This month in my Hatha classes we’re working on balance.  Funny, since I am finding balance to be somewhat difficult to obtain these days.  Not physically, I actually have a rather good sense of balance (except when in Uttitha Hasta Padagustasana and scanning the class to see how my students are doing).

My lack of balance is more mental than anything.

I just feel like there are 1000 and one things I need/want to do in a day, and I can’t seem to resurrect my college-like, Cume Laude time management skills.  There are the things I need to do: toddler care, cleaning, errands, running a yoga business, yard work, cooking, etc.  There are the things I want to do: raise a smart/intelligent/godly daughter; home yoga practice; read God’s word; yoga blog; not just cooking but planning and prepping; cardio; write a novel; study anatomy; read for pleasure; scrapbook;  renovate my home; organize; etc; etc; etc.

Ahhhhhhhhhhh! *pulls hair out*

“When you stand with your two feet on the ground, you will always keep your balance.” –Tao Te Ching

I giggled when I found the above quote while searching for some inspiration for my balancing practice. In yoga we often balance with only one foot on the ground, or maybe just our hands on the ground.  So how does this apply to yoga or to life?

In specific yoga asanas when we don’t have both feet on the ground, we can utilize other “feet.”  For example, our breath, core strength or imagining a flexed foot is pressing against the ground or wall are all stabilizers.  We can also use props, allowing these tools to become an extension of self.

Finding mental balance in this out of sorts world may not be so easy.  One place to begin keeping our “mental” feet on the ground is by letting go of our attachment to perfection.   Maybe letting go of our attachment to perfection means literally letting go of something or many things on our to-do list.  Or perhaps, it means letting go of what we need to achieve in a day.

“Don’t hold on too long, but don’t let go too soon.  Find a balance” –Morrie Swartz

For me, it’s time to take a deep breath and let go of my perfection while still holding on to my core values.  Even if I don’t balance everything perfectly every day, at least I can come to my mat or my breath or prayer and just let go.

Image

Bend and Be Straight

Me in Dhanurasana (Bow Pose) on a cliff overlooking the ocean on the Oregon Coast.

Me in Dhanurasana (Bow Pose) on a cliff overlooking the ocean on the Oregon Coast.

Last week I posted about my heartbreak over a decade old friendship that ended, in my opinion, rather abruptly.  But, since that writing, my friend and I remedied a couple fissures, leaving our relationship on a good note – a potentially open door for the future, and keeping in touch in the meantime.

While my heart is still heavy, I am ok.  God, yoga, friends and family have helped to make this scary new journey less scary.  I may be short a close friend, but I am still so loved, making me not really short at all.

Speaking of yoga…

For the month of June in my Hatha classes we’ve been working on balance.  This past week I shook things up a bit and added a little back-bending into the mix.

And like always, there’s a lesson.

I found a passage from the Tao Te Ching that offers a playfully-wise list of opposites or, rather, balances.

“Yield and overcome;
Bend and be straight;
Empty and be full;
Wear out and be new;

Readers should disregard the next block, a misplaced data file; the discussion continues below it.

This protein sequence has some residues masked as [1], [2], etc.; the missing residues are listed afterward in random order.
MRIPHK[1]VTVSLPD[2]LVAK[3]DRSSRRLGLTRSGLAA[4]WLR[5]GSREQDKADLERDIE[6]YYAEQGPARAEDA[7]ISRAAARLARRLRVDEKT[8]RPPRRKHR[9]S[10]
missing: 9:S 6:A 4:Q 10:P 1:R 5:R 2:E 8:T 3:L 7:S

Have little and gain;
Have much and be confused.”

Bend and Be Straight.

How fitting for back-bending, yoga and life!  In our physical practice we are basically contorting ourselves into various postures all for the benefit of a lengthened spine, lean muscles and flexibility.  We’re bending to be straight; we’re yielding to produce; we’re humbling to blossom.

I feel as though this is happening in my own life right now.  By letting go of this relationship with an open heart and mind, I feel as though something wonderful will soon produce fruit in my life.

Already I’m experiencing a blossoming desire to not let other relationships slip away.

 

It’s like I’m letting go,

To find my way

And to experience truth

And beauty.

Out with the old,

In with the bliss.

A refiner’s fire.

Just bending to be straight.

 

Yup, I’m gonna be fine. Just fine.

signiture copy copy

This post is super-awesome

awesomeLike any good blogger, once I’ve finished writing a post and before I hit publish, I list all my categories and tags, and check the boxes that need to be checked. One of those boxes, I kid you not, is “This post is super-awesome.”

Super-Awesome

This is an extremely hard title to live up to. What if I don’t have an inner Barney Stinson!? What if when I get sad, I just get sad, and I can’t be awesome instead?

I want to. I want to be awesome all the time. More than just being awesome, I want to believe I’m awesome so that even on those days I really am not that awesome, I can still feel awesome.

I want to check that box for every. single. post.

But am I really that person? Is it dishonest to check that box every time? What if I think the post is super awesome, but it’s not? Will somebody find out that I checked the box, when my post is not that awesome?

Perhaps I am reading into the box a little too much. Maybe it’s WordPress’s way of virtually high-fiving me for having posted at all; A little pat on the back for posting once every four months.

What if as soon as soon as I got out of bed in the morning I was met with a giant floating check box that said “This day will be super awesome”?  Maybe then, as soon as my feet hit my slippers, I’d be pepped up enough to tackle the day with an attitude of super awesomeness, even if I wasn’t really all that awesome all the time.

awesome2

(bring it back to yoga)

The consistency of my yoga practice isn’t all that awesome all the time. What with life, teaching, writing, baby, cleaning, it is what it is. But that doesn’t mean I can’t have a super-awesome practice when it does happen.

I roll out my mat, turn on some tunes, do some breathing, and get ready to strike a Down Dog. Baby cries. Let baby cry for one more minute. This is going to be the most awesome Down Dog ever.signiture copy copy